Over the last several years, the number of single family offices has grown significantly, with more than 3100 offices in North America. As the economy and markets have surged since the Great Recession, the number of families with millions to oversee has grown, and a number of them have established a family office.

What is a family office, when do you determine that creating a family office could serve your family, what are the considerations, and what impact has our 2020 experience had on these decisions? And, even if the size or complexity of your financial statement doesn’t justify the creation of a family office, how can you benefit from a family office approach to the management of estate and financial plans?

Service Offering
Typically, a family office provides a variety of services to a very wealthy family, including, but not limited to, the following: a) Investment Management, b) Cash Management, c) Risk Management, d) Financial Planning, e) Estate Planning, f) Tax Planning, g) Charitable Gift Planning, and h) Multi-generational planning.

Family offices can be a single-family office, serving just one family. Typically, these are found when a family has $100 million or more in assets. Invested assets are generally comprised of business interests, real estate, and marketable securities. Personal assets can include multiple homes, as well as autos, boats, aircraft, and art, among other things. Such families are often interested in having the family office serve as their own wealth management business in order to oversee all aspects of the family’s wealth. By starting their own family office, these families can retain control of their assets, maintain privacy, pursue the family’s long-term goals, and benefit from the combined wealth of multiple generations.

Multi-family offices provide similar services to a limited number of families, each of which typically has assets exceeding $20 million. The multi-family office offers integrated services which are customized to meet the needs of each family. The families served receive the benefits of a family office, but do not have to create and run it as a separate business.

Family offices offer a multi-faceted approach to wealth management in which attorneys, CPAs, insurance professionals and financial and investment advisors work together to serve the family. Although a single-family office usually has its own staff, many ultra-high net worth families still choose to utilize third-party professionals for cost effectiveness, as compared to hiring a large internal team.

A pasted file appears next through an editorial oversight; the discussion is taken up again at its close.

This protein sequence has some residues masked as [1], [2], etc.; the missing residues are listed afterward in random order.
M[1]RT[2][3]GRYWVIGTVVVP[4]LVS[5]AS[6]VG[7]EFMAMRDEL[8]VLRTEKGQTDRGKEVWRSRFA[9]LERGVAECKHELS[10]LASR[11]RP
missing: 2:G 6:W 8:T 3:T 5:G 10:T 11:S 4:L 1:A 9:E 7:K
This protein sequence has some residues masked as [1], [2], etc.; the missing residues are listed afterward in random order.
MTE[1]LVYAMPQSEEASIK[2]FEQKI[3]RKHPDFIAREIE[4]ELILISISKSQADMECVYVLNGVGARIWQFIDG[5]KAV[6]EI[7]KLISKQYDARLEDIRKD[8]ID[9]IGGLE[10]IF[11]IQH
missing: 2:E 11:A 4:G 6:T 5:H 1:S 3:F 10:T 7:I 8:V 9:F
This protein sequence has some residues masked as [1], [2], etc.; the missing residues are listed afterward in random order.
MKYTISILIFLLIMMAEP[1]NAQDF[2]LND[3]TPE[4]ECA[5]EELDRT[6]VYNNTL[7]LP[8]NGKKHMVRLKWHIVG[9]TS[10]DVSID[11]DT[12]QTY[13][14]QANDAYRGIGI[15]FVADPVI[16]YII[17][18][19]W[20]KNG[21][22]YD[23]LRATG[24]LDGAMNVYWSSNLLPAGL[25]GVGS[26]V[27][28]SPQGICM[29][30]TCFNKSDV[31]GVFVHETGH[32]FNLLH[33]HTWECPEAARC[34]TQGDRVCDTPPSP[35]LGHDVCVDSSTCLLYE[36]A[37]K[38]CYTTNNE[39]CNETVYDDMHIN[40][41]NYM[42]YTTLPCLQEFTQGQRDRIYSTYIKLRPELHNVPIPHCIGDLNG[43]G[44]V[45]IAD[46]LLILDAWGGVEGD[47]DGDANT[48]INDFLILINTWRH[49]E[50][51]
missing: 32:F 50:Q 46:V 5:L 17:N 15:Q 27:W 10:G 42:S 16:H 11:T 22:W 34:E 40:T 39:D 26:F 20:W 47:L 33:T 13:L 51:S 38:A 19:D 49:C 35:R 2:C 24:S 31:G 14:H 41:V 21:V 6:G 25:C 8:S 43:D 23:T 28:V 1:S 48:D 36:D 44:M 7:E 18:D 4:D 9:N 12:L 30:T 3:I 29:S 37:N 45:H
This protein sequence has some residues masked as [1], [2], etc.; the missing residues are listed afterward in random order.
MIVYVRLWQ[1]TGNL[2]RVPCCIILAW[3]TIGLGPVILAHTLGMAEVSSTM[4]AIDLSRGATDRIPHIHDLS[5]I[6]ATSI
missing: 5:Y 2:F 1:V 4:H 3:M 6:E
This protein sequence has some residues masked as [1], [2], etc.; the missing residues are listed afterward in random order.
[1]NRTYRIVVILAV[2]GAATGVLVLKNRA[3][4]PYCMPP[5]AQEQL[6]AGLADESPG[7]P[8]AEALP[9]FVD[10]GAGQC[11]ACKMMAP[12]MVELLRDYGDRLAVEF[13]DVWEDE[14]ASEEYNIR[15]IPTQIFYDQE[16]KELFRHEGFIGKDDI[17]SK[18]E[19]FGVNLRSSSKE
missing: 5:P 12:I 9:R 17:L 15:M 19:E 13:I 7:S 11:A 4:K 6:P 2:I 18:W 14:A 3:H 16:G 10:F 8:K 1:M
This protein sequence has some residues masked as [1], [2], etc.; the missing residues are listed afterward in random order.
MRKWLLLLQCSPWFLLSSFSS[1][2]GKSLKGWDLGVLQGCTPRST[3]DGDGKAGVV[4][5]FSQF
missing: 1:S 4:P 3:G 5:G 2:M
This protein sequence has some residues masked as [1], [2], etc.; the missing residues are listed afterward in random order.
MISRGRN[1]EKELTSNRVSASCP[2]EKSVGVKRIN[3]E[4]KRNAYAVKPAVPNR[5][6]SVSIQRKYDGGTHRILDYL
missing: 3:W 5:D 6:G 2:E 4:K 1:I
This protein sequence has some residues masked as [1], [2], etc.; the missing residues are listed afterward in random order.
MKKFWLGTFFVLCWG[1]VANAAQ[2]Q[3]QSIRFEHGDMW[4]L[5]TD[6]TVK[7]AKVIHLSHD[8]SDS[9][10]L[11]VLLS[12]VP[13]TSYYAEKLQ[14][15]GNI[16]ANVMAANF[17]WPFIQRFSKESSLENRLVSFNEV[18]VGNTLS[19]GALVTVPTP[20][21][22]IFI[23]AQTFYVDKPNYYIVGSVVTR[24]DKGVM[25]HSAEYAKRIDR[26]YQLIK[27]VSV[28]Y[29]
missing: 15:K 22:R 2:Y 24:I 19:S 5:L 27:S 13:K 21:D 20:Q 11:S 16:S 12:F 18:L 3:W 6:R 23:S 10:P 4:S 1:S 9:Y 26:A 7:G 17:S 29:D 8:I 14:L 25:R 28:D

Even those families without a $20 million net worth can benefit from the team approach. The roles?

Financial Advisor
The primary role of the financial advisory team is to work with the family through the discovery process, and then develop strategies, goals, and plans of action to accomplish stated purposes. This often starts with discussion and reflection around purpose and legacy, and plans regarding not only the transmission of assets, but also the family’s values, and the way it wants to serve and be engaged with, the larger community.

This includes an evaluation of cash flows needed to maintain lifestyle, identification of best assets for charitable giving, and the ideal way to transfer assets to following generations. It also includes discussion and implementation of plans to put assets and cash flow to work in ways which meet the family’s goals and reflects their business experience and temperament. It does include an analysis of any risks the family may face, including personal security, home security, and business and markets volatility, among other risks. Investment specialists are typically a part of this team.

Estate Planning Attorney
The estate planning attorney is an integral part of the team. As preferences are identified, and plans are made, the estate planning attorney will assist in thinking through the legal ramifications of the plans, and draft appropriate documents. They will assist in thinking through how to structure powers and authorities, so that as the leading generation is too ill to care for themselves, people they trust will be able to step in and assist with decisions. This will allow money and property to be distributed in the way they wish, after they pass.

The accountant or CPA, in conjunction with the estate planning attorney and financial advisor, will provide essential tax planning strategies and advice. The CPA will help minimize tax outcomes of decisions, as that fits with the overall plan, and will prepare tax documents for submission to the various taxing and regulatory authorities. For 2020, the federal gift and estate tax exclusion amount is $11.58 million for individuals, and $23.16 million for married couples.

Insurance Professional
The insurance professional in conjunction with the rest of the team will help assess risks and offer advice as to how to mitigate and transfer that risk. The insurance professional will provide insurance solutions, which help to reduce or transfer identified risks. These risks are as broad as providing liquidity for estate tax or charitable gifting at time of death to insuring homes, business interests, commercial properties, and residential property. These risks can also include lifestyle risks for things such as kidnapping and ransom.

Whether your family could benefit from a single-family office, a multi-family office, or is on the way, a team of experienced professionals can be a significant benefit. They can assist you in clarifying goals and purpose, help you make decisions regarding and oversight of invested assets, assist in reducing taxes, and assure that you and family members are cared for across generations. You are welcome to reach out to us if you would like to have a conversation.